with people living in poverty carrying the most weight from a reduction in
purchasing power. However, the best approach is to implement a gas tax
within Portland in order to discourage car usage in the city while providing
sufficient funding for TriMet, as supported by 35 out of 100 respondents in a

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private survey who strongly agree or somewhat agree to an increase in taxes
for public transportation funding (Flores).
As a whole, public transit in Portland offers various beneficial elements
to the city’s residents. For low-income communities a few blocks within the
nearest bus or train line, the need for a car is no longer an issue because
using a bus or train has a lower cost than buying and maintaining a vehicle
to operate properly, especially when traffic is a problem in some evenings.
Additionally, reducing the costs of transportation for any community
encourages people to invest the money they saved back into Portland’s
economy through buying goods and services from local businesses. The city
directly experiences a rise in economic activity since people have more
money to spend into the city with a concentrated business market, derived
from TriMet providing an alternative means of transportation for people to
choose while appealing new and low-income individuals to connect with
In contrast, public transit in Portland has its consequences. Although
there is extensive service in Portland and major streets, East Portland
residents do not experience the benefit of using TriMet’s buses due to the
fact there are insufficient bus lines supporting as many residents as possible
(“System Map”). Only six transit lines travel east and west in East Portland
that are spread out in large distances from each other, which excludes
residents living between bus lines to fully benefit TriMet’s services. Raising
the cost of tickets and removing Fareless Square has discouraged low-income
families and disabled individuals to continue using TriMet and, as a side

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effect, spend their money on local shops in Portland. This means access to
employment, healthy foods, education, and housing in Portland is restricted
or no longer possible among people who heavily depend on TriMet for
transportation (Bayer).
Without TriMet, Portland today may not gain the economic traction to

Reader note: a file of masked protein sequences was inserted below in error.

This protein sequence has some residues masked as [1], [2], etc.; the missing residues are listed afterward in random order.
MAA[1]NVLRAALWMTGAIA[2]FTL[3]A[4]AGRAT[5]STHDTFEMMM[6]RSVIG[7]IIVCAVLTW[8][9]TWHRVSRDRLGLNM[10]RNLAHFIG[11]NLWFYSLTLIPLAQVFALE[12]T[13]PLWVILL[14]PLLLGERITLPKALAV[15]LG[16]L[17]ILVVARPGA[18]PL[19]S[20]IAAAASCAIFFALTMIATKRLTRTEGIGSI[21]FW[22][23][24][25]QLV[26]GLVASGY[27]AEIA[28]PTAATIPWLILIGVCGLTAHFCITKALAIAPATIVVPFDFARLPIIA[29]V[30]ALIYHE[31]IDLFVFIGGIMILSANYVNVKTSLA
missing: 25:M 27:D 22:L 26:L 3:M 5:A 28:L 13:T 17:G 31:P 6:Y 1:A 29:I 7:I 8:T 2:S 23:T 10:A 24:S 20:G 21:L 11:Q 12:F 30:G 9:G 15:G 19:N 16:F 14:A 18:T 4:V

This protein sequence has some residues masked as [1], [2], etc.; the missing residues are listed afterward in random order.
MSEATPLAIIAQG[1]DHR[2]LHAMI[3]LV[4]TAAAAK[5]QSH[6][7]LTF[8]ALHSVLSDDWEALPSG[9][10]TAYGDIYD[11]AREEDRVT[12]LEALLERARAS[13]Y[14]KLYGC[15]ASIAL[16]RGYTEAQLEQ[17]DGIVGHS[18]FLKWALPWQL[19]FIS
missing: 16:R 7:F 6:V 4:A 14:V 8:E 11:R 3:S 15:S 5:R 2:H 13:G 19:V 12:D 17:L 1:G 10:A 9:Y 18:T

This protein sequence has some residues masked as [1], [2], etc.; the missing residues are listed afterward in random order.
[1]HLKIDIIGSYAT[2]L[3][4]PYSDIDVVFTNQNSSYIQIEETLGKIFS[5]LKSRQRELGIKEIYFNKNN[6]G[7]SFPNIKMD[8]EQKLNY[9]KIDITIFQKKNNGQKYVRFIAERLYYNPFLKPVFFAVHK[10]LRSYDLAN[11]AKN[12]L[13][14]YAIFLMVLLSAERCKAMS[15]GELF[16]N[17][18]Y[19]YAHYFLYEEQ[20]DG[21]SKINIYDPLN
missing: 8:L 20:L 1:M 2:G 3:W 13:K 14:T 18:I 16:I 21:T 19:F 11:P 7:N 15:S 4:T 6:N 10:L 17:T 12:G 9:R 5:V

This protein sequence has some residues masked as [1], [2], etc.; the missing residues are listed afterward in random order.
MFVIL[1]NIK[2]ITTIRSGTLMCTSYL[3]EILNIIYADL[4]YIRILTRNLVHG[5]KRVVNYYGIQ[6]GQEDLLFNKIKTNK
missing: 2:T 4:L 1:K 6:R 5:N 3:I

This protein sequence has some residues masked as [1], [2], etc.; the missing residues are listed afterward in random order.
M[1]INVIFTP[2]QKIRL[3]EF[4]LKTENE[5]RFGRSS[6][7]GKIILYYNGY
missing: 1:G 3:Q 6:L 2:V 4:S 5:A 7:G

be a vibrant city with an effective transportation system a few steps away
from the nearest local coffee shop or apartment building. The city is able to
sustain its businesses and public transit system to encourage riders to spend
their time and money into Portland. Although vulnerable to financial
hardships, TriMet has demonstrated multiple expansion successes and
service improvements to help people within the Portland Metropolitan Area
travel anywhere to work or home at ease. By fixing the lack of proper transit
service in specific parts of Portland and slightly reducing the price of tickets,
the city will fully benefit what TriMet constantly provides to and from the city
center: people.

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Works Cited
Bayer, Israel. “TriMet Policies Shifts Burden to Low Income, Nonprofits.”
Street Roots. Street Roots, 24 Apr. 2015. Web. 18 Feb. 2016.
Flores, Brian. “TriMet Survey.” Survey. 17 Feb. 2016.
Dill, Jennifer, and Asha Weinstein. "How to Pay for Transportation? A Survey
of Public Preferences in California." Transport Policy 14.4 (2007): 34656. Academic Search Premier [EBSCO]. Web. 26 Jan. 2016.
Glaeser, Edward L., Matthew E. Kahn, and Jordan Rappaport. "Why Do the
Poor Live in Cities? The Role of Public Transportation." Journal of Urban
Economics 63.1 (2008): 1-24. ScienceDirect. Elsevier B.V., 19 Jan.
2007. Web. 20 Jan. 2016.
"How TriMet Is Funded." TriMet. TriMet, n.d. Web. 07 Feb. 2016.
Jaffe, Eric. "Public Transit Is Worth Way More to a City Than You Might Think."
CityLab. The Atlantic Monthly Group, 14 Aug. 2013. Web. 18 Jan. 2016.
Mooney, Mary. "Metro Maps Out MAX's Future Across Portland-Area."
OregonLive. Oregon Live LLC, 01 Apr. 2009. Web. 16 Feb. 2016.
Njus, Elliot. "Flooded MAX Trains the Result of Communication Breakdown,
TriMet Says." OregonLive. Oregon Live LLC, 11 Nov. 2015. Web. 06 Feb.
"Over-the-Year Change in Unemployment Rates for Metropolitan Areas." U.S.
Bureau of Labor Statistics. U.S. Bureau of Labor Statistics, n.d. Web. 16
Feb. 2016.
"Performance Dashboard: December 2015." TriMet: Performance Dashboard.
TriMet, n.d. Web. 20 Jan. 2016.
"Powell-Division Transit and Development Project." Metro. Metro, n.d. Web.
16 Feb. 2016.
"Portland to Milwaukie Light Rail Project." Milwaukie: Dogwood City of the
West. City of Milwaukie, n.d. Web. 13 Feb. 2016.

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"Public Transportation Benefits." American Public Transportation Association:
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Transportation Association, n.d. Web. 25 Jan. 2016.
Rose, Joseph. "TriMet Proposes Raising Taxes on Portland Area Businesses to
Improve Service." OregonLive. Oregon Live LLC, 24 June 2015. Web. 19
Jan. 2016.
---. "TriMet Ridership Continues to Decline in Portland Area." OregonLive.
Oregon Live LLC, 14 Jan. 2014. Web. 05 Feb. 2016.
Schmitt, Gerhard. "How to Create Sustainable, Pulsating Cities of the Future."
New Perspectives Quarterly 32.3 (2015): 32-36. Academic Search
Premier [EBSCO]. Web. 24 Jan. 2016.
Southwest Corridor High Capacity Transit Mode Comparison. Portland, OR:
Metro, 31 Dec. 2015. PDF.
"TriMet Delivers for Our Economy." TriMet. TriMet, n.d. Web. 14 Feb. 2016.
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"The TriMet Story." TriMet. TriMet, n.d. Web. 28 Jan. 2016